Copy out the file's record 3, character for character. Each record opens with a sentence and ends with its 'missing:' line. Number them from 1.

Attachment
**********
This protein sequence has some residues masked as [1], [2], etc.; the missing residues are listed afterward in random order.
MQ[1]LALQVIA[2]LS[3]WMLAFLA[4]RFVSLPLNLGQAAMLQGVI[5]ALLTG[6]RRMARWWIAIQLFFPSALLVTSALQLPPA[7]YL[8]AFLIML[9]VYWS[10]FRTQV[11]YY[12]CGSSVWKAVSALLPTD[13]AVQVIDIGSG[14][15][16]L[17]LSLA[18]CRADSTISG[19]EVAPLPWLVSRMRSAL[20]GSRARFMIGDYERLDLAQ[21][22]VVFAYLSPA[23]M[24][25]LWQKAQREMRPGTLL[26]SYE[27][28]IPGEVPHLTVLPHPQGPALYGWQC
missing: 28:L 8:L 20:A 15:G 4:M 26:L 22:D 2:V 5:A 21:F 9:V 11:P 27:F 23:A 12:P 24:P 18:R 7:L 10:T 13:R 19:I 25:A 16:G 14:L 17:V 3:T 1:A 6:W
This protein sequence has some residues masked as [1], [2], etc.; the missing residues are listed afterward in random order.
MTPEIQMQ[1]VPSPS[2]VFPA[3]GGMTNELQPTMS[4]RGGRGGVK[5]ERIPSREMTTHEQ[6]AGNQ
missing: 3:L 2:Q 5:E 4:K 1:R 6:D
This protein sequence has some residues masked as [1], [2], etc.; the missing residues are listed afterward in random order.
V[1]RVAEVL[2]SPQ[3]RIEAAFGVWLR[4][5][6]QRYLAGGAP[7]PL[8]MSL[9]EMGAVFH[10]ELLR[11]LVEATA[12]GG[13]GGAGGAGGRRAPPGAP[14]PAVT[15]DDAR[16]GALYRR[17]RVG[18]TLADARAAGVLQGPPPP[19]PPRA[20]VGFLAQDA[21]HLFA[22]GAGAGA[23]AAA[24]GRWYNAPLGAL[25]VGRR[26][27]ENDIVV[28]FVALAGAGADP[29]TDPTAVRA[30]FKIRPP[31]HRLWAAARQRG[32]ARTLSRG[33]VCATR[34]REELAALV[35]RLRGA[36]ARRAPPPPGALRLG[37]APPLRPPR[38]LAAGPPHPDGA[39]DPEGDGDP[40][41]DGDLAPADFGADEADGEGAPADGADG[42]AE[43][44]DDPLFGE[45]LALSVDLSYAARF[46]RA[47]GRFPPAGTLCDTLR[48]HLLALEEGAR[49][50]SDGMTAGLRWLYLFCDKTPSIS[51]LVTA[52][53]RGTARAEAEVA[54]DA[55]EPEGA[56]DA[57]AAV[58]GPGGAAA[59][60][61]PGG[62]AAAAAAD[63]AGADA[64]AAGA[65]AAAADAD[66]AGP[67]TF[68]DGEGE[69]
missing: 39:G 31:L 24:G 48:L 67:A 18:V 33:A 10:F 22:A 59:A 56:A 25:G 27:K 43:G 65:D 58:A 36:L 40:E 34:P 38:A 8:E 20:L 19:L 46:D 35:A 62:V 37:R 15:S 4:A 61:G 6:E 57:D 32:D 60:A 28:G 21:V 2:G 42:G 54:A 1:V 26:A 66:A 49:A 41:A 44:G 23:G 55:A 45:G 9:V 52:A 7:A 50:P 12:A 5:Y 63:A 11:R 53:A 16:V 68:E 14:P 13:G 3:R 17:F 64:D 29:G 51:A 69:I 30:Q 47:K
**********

This protein sequence has some residues masked as [1], [2], etc.; the missing residues are listed afterward in random order.
V[1]RVAEVL[2]SPQ[3]RIEAAFGVWLR[4][5][6]QRYLAGGAP[7]PL[8]MSL[9]EMGAVFH[10]ELLR[11]LVEATA[12]GG[13]GGAGGAGGRRAPPGAP[14]PAVT[15]DDAR[16]GALYRR[17]RVG[18]TLADARAAGVLQGPPPP[19]PPRA[20]VGFLAQDA[21]HLFA[22]GAGAGA[23]AAA[24]GRWYNAPLGAL[25]VGRR[26][27]ENDIVV[28]FVALAGAGADP[29]TDPTAVRA[30]FKIRPP[31]HRLWAAARQRG[32]ARTLSRG[33]VCATR[34]REELAALV[35]RLRGA[36]ARRAPPPPGALRLG[37]APPLRPPR[38]LAAGPPHPDGA[39]DPEGDGDP[40][41]DGDLAPADFGADEADGEGAPADGADG[42]AE[43][44]DDPLFGE[45]LALSVDLSYAARF[46]RA[47]GRFPPAGTLCDTLR[48]HLLALEEGAR[49][50]SDGMTAGLRWLYLFCDKTPSIS[51]LVTA[52][53]RGTARAEAEVA[54]DA[55]EPEGA[56]DA[57]AAV[58]GPGGAAA[59][60][61]PGG[62]AAAAAAD[63]AGADA[64]AAGA[65]AAAADAD[66]AGP[67]TF[68]DGEGE[69]
missing: 39:G 31:L 24:G 48:L 67:A 18:V 33:A 10:F 22:A 59:A 56:A 25:G 27:K 43:G 65:D 58:A 36:L 40:E 34:P 38:A 8:E 20:L 19:L 46:D 35:A 62:V 37:R 15:S 4:A 61:G 6:E 57:D 32:D 60:A 28:G 21:V 2:G 42:G 54:A 1:V 26:A 66:A 49:A 41:A 44:G 23:G 55:A 45:G 9:V 52:A 7:A 50:P 12:A 5:Y 63:A 11:R 53:A 16:V 68:E 14:P 13:G 3:R 17:F 64:D 29:G 51:A 69:I 30:Q 47:K